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If you have been arrested and taken to the police station, you may be held in custody in the watch-house.
If you have been charged with an offence and the police will not give you bail, they must take you to Court as soon as reasonably possible. You can apply to the Court for bail.
If you have been charged with an offence and you are going to Court, you should get legal advice.
If you are taken to Court directly from the watch-house, you may be able to get help from the duty lawyer.
Police powers at the watch-house
Once you are in custody, the police have the power to:
- search you and your belongings.
- take property from you (if they do, they must give you a receipt).
- take your identifying particulars including palm prints, fingerprints, handwriting samples, voice-prints, footprints, photos of scars or tattoos and body measurements (except for some minor offences).
- take DNA samples for more serious offences.
- let you go:
- without charging you
- if you are not an Australian citizen or permanent resident they may decide to detain you in custody until you surrender your passport.
- after you are charged and you sign a bail undertaking to go to Court on a future date.
- for cash bail—you pay an amount and you are given a Court date.
- after giving you a Notice to appear.
- in Court on a future date.
- keep you in custody until you go to Court (where you can apply for bail).
Receiving visitors or a change of clothes
Generally, you will not be allowed visitors, except for a lawyer. Someone can drop off a change of clothes for you—if the watch-house keeper agrees. If you are moved to a remand centre, you may have visitors during visiting hours. You will not be able to access your prescribed medication until you are assessed by a government medical officer who can authorise medication.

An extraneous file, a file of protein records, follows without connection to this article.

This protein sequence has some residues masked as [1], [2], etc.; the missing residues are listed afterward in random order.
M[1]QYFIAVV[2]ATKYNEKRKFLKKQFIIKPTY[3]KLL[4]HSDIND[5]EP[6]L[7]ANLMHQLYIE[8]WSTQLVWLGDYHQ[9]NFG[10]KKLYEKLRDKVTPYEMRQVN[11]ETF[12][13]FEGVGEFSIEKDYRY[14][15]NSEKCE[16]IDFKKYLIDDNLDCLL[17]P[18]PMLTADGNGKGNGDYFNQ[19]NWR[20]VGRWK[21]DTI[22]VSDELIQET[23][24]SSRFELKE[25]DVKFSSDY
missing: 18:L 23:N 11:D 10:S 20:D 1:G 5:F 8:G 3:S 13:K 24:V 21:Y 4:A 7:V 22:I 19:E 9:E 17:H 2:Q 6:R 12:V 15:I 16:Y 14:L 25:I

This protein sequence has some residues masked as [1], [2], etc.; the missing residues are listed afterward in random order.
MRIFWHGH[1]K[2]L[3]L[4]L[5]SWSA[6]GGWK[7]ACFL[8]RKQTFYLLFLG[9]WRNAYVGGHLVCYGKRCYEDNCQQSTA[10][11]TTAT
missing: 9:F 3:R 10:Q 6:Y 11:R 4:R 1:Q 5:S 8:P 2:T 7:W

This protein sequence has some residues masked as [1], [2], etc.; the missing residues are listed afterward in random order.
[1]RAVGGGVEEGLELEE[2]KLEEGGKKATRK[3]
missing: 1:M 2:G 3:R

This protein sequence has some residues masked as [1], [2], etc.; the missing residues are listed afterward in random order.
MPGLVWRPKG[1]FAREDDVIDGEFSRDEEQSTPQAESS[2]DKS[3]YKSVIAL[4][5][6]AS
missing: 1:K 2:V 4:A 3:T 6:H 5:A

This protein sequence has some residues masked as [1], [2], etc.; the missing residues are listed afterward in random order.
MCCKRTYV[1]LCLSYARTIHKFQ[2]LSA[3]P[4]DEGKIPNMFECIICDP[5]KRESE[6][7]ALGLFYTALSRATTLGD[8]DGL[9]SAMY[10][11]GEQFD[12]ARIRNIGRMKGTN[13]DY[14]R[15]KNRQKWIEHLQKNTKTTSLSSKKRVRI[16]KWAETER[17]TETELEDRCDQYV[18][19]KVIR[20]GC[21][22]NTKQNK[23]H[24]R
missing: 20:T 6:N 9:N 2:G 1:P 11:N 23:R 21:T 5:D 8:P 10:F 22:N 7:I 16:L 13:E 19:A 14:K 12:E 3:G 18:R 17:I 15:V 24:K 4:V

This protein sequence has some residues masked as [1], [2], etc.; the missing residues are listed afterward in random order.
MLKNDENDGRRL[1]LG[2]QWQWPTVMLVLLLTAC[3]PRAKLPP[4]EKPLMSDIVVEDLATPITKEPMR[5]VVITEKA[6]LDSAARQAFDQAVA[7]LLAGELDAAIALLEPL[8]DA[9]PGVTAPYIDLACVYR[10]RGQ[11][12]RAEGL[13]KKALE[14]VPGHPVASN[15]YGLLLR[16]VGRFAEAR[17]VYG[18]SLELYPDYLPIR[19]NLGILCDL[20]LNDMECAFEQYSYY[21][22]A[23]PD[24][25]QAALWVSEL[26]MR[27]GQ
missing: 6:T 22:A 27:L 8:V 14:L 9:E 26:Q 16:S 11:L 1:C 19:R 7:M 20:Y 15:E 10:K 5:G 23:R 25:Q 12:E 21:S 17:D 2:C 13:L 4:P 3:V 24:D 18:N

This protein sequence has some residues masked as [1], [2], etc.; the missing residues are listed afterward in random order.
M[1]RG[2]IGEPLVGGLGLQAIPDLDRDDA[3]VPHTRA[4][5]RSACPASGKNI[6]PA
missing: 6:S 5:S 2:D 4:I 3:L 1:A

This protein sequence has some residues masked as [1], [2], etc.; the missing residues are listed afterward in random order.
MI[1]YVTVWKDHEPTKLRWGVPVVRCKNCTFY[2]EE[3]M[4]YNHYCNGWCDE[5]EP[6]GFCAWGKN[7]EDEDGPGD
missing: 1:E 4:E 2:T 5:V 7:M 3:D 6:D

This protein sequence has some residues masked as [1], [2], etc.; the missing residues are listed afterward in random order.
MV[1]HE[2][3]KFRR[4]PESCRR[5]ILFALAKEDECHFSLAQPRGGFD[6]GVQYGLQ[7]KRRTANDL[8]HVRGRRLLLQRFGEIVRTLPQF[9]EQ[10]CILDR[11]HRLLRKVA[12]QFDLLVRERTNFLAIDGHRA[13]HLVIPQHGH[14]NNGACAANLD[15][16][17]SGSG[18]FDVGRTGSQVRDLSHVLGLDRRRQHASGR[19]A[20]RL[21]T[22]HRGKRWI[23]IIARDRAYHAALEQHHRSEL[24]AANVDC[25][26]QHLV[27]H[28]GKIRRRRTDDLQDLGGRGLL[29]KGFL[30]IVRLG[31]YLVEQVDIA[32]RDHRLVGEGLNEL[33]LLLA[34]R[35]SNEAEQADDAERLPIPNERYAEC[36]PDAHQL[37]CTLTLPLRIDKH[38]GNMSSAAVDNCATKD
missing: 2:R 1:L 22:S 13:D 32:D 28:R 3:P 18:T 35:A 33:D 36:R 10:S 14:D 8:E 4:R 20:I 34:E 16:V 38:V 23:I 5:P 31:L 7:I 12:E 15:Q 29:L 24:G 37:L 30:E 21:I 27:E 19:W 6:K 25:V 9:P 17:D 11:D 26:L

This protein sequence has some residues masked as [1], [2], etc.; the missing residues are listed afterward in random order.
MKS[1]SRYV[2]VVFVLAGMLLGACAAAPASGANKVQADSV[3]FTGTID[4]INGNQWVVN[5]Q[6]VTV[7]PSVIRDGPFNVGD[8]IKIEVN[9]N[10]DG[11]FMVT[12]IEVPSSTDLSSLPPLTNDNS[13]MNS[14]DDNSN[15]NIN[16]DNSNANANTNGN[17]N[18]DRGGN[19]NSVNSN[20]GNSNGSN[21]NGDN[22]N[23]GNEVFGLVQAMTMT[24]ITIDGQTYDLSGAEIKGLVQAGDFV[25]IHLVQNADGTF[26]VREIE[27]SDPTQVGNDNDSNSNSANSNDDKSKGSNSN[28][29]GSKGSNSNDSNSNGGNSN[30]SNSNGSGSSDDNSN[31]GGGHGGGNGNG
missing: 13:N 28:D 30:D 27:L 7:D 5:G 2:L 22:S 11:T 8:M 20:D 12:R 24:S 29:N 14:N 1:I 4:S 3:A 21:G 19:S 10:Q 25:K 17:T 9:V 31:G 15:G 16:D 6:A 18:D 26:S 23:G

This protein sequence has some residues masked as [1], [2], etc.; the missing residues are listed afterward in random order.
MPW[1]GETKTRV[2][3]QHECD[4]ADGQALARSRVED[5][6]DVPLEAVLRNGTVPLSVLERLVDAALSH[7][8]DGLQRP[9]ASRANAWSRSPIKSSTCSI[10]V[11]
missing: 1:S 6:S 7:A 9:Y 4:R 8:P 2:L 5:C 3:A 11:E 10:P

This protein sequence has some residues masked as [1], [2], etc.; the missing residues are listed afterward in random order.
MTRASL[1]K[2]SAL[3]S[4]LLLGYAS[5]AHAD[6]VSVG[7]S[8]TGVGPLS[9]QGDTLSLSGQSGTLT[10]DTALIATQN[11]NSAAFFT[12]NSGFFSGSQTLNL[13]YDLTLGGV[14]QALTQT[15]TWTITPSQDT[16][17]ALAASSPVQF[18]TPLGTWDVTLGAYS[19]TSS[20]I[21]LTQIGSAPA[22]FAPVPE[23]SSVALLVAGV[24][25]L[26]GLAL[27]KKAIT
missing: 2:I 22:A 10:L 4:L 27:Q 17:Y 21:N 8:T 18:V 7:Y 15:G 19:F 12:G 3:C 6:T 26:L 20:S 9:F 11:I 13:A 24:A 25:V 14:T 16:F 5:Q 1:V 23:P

How long can I be kept in the watch-house?
If you are being held for questioning about an indictable offence, the police can hold you for up to 8 hours, but they can only question you for up to 4 hours.
If you have been charged with an offence and the police will not give you bail, they must take you to Court as soon as reasonably possible.
When you go to Court, you can:
- plead guilty and have your matter finalised; or
- apply to the Court for bail (If you do not want to plead guilty or your case has to go to a higher Court).
If the Court gives you bail, you can leave once you have signed your bail undertaking.
If the Court does not give you bail, you will be returned to custody until your next Court date. First, you will be taken back to the watch-house, and then you will be taken to a remand centre until your next Court date.
You usually will not stay in the watch-house for more than a few days, but you may be held in a remand centre for much longer.
Disclaimer: The material presented on this website is an information source only. The information on this website is written for people resident in, or affected by the laws of Queensland, Australia only. Links to other sites from this website are provided for the users’ convenience. The LGBTI Legal Service does not endorse these sites and is not responsible for the information on these sites or the use made of this information. If you have a specific legal problem, you should consult a professional legal advisor.